Brick City Mural

Maddy Cushman/The Standard

Despite the hot weather, a group of students worked on campus murals that are replicas of “The Scream” and “Guernica” to promote social justice on the wall of the parking lot at Brick City.

This project was for a summer class called Selected Topics in Art and Design. The six students enrolled in the class worked on replications of famous artworks as social justice.

“Social justice murals have been a popular topic of art education for decades. It’s not a new idea,” Steve Willis, professor and coordinator of art education, said.

“The Scream” by Edvard Munch gave a message to “protect our environment” and “Guernica” by Pablo Picasso gave a message to “end violence.”

“Creating art that interacts with social justice is important because all viewers in the community are able to connect with the art,” Reagan A. Lutz, senior art and design major and MSU National Art Education Association president, said. Lutz was also one of the six students painting the murals.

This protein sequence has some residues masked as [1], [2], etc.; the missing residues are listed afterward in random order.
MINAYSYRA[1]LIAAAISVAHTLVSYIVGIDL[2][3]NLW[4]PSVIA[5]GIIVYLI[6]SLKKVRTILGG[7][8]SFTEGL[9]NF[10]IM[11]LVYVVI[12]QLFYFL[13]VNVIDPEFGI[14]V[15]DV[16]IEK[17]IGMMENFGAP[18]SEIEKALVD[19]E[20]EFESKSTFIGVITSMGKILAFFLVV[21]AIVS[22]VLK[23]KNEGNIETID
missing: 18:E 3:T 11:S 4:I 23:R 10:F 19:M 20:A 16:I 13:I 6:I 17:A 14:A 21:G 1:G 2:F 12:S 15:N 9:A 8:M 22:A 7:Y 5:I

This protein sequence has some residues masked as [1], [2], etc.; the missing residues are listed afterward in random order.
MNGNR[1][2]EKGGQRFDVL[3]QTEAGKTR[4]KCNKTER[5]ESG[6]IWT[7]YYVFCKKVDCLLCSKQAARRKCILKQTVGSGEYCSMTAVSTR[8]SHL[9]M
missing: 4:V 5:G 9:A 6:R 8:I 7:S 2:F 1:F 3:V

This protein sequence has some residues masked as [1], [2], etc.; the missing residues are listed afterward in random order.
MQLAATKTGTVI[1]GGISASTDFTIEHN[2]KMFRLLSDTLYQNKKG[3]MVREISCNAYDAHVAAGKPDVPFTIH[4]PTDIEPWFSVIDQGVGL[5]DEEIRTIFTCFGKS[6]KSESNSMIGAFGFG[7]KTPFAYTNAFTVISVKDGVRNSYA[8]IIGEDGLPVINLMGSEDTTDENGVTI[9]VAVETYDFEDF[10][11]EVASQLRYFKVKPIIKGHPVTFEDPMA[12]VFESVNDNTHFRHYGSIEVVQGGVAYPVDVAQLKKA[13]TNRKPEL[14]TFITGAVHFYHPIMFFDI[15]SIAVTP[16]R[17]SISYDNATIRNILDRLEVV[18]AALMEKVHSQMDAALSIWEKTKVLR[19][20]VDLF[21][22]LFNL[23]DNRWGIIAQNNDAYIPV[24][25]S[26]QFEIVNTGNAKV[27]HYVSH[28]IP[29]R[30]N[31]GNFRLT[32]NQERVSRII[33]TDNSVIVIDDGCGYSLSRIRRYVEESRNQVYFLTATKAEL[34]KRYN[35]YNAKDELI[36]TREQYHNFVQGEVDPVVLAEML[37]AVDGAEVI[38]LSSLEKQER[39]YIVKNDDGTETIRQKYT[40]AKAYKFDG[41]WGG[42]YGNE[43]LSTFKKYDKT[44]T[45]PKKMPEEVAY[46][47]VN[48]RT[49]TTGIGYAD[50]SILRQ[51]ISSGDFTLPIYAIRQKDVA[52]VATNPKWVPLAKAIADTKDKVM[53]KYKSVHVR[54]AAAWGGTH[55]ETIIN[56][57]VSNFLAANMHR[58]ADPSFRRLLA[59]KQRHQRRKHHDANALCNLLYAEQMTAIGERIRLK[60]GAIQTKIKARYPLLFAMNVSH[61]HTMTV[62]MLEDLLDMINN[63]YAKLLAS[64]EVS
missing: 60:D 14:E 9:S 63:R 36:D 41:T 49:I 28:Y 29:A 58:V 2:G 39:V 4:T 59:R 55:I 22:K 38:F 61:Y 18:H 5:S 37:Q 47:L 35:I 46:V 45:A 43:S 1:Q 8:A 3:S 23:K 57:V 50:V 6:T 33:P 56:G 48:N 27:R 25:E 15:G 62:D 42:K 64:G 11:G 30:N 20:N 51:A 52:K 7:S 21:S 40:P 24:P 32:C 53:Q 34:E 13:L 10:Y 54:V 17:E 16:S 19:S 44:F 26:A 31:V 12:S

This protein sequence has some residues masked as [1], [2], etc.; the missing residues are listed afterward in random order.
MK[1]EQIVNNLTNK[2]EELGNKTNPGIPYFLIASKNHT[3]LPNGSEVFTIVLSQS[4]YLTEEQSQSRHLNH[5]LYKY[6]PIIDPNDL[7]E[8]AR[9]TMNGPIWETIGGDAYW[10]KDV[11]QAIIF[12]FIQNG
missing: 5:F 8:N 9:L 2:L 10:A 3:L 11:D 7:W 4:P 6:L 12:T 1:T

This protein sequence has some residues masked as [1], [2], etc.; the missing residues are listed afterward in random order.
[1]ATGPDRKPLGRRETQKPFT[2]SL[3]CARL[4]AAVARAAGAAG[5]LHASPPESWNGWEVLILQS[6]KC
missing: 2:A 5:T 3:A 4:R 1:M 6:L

According to the class description, the purpose of campus murals was to “develop aesthetic awareness (cultural, ethical and geographical), processes and production, critical and analytical strategies and historical perspectives.”

“(The students) are required to research social justice murals and rights (and write) three response articles on what that means to them,” Willis said.

The class also provided teaching resources for students who wanted to pursue teaching and producing of art for social justice.

“They each create a unit that they will teach in future school,” Willis said.

According to Willis, the weather was hot but the students still wanted to be outside and paint the murals. They worked on the project for the whole summer.

“It’s kind of interesting that they volunteer to spend money on tuition to come under the heat of the summer to do murals,” Willis said.

For Lutz, the opportunity to learn was worth dealing with the summer heat.

“I chose this class despite the hot weather because I was so intrigued with learning how to paint at a large scale,” Lutz said. “I wanted to have the experience and put myself out there as an artist, and this was the perfect opportunity to do so.”